Always round up the time you expect you’ll need to gather any significant amount of crab apples. It can take ages to collect a pound. This is why the residents of the fancy condos downtown see me return again and again to the crab apple trees that grow between their condos and the riverfront bike path. The trees are therapeutically perfect for zoning out under the dappled shade of their leaves at midday, and I like watching people ride by on the bike path. Getting a decent amount of crab apples is part of the point, but not all of the point. If you are lucky a good tree may drop a lot of fruit in good condition all at once, but timing is of the essence in collecting it before it begins to rot.
As for the crab apple trees with fruit too unpalatable to use, I still find great pleasure in them. Many of their fruits cling to the branches all winter long, and some varieties stay red, like tiny cherries, months after the leaves have turned and fallen. They’re nature’s Christmas ornaments. In some conditions, these persistently present crab apples will slowly shrivel up as if they were air-cured, mellowing their bite and intensifying their sweetness. Take a nibble and if you like the flavor, try using them in boozy infusions.
My favorite pair of crab apple trees grow in front of a house not far from the city’s middle school, and the homeowner told me the many kids who pass by after school on their way home make use of the crab apples by pelting each other. Ah, the unbridled tomfoolery of the tween years. Throw them or pick them or simply look. Just don’t overlook crab apples.
Harvesting and Storage
As with their full-sized apple cousins, the fruits of different crab apple trees come into maturity from late summer to mid-fall, offering a huge window for crab apple experimentation. Remember: Taste before you pick!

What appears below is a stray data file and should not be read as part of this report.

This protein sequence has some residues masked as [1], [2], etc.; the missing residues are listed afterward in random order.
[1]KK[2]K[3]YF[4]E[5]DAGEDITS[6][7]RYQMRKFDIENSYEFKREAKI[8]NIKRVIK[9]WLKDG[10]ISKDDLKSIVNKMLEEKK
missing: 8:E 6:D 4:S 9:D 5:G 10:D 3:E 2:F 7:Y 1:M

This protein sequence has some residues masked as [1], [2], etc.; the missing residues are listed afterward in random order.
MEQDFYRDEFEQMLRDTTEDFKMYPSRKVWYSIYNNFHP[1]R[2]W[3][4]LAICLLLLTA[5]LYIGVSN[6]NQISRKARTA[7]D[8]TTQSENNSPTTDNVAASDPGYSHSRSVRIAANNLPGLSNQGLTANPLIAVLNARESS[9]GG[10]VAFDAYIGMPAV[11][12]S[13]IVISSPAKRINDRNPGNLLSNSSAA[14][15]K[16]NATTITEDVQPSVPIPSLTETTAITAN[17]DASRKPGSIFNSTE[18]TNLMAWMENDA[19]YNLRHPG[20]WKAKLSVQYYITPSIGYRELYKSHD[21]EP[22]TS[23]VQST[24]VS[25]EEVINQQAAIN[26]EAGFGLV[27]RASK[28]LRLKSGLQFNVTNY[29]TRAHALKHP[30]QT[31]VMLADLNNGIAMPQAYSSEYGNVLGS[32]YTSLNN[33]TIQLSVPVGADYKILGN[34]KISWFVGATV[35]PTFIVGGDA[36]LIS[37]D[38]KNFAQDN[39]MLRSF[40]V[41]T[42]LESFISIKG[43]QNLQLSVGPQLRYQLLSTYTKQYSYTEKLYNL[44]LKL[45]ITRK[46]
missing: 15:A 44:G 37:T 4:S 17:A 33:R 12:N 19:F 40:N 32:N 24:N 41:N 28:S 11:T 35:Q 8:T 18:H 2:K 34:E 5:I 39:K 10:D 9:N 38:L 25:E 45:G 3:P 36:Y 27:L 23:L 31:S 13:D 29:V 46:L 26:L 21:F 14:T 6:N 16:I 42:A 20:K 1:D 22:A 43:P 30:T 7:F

Every time I gather crab apples, mosquitoes come to feast on my bare legs and arms, so dress appropriately or spray yourself with some noxious chemicals to increase your comfort. Bring along a canvas bag or even a half-peck paper sack to hold the crab apples.
Refrigerate crab apples to extend their longevity, but I find they bruise easily and get spoiled spots within a day or two of storage. Plan to process or cook them not too long after harvesting.
Coring crab apples is tedious as all get-out. I find the best way is to simply cut off all four sides with a paring knife, leaving behind the core. The yield is low, but it’s faster than pulling out a doll-sized apple corer.
Those with little patience for carefully chopping crab apples are best off with preparations that will ultimately be strained or forced through a sieve. Also, some crab apples (just like some apples) turn to mush after just a little simmering, while others hold their shape pretty well.
Think crab apple jelly, or toss a handful in with apples you’re cooking down into applesauce. In these cases, the only prep I do is to rinse them off and cut away any spoiled spots. Some recipes say to cut off the stem and blossom ends. I usually don’t, but I have found that roughly chopping the crab apples before cooking gives me more juice for my jelly.
Chef Andrew Whitcomb uses crab apples to make membrillo, swapping them for quince in the dense fruit paste. Another idea is to juice crab apples as you would for cider, and then ferment the juice for crab apple cider vinegar.
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This excerpt is adapted from Sara Bir’s book The Fruit Forager’s Companion: Ferments, Desserts, Main Dishes, and More from Your Neighborhood and Beyond (Chelsea Green 2018) and is adapted with permission from the publisher.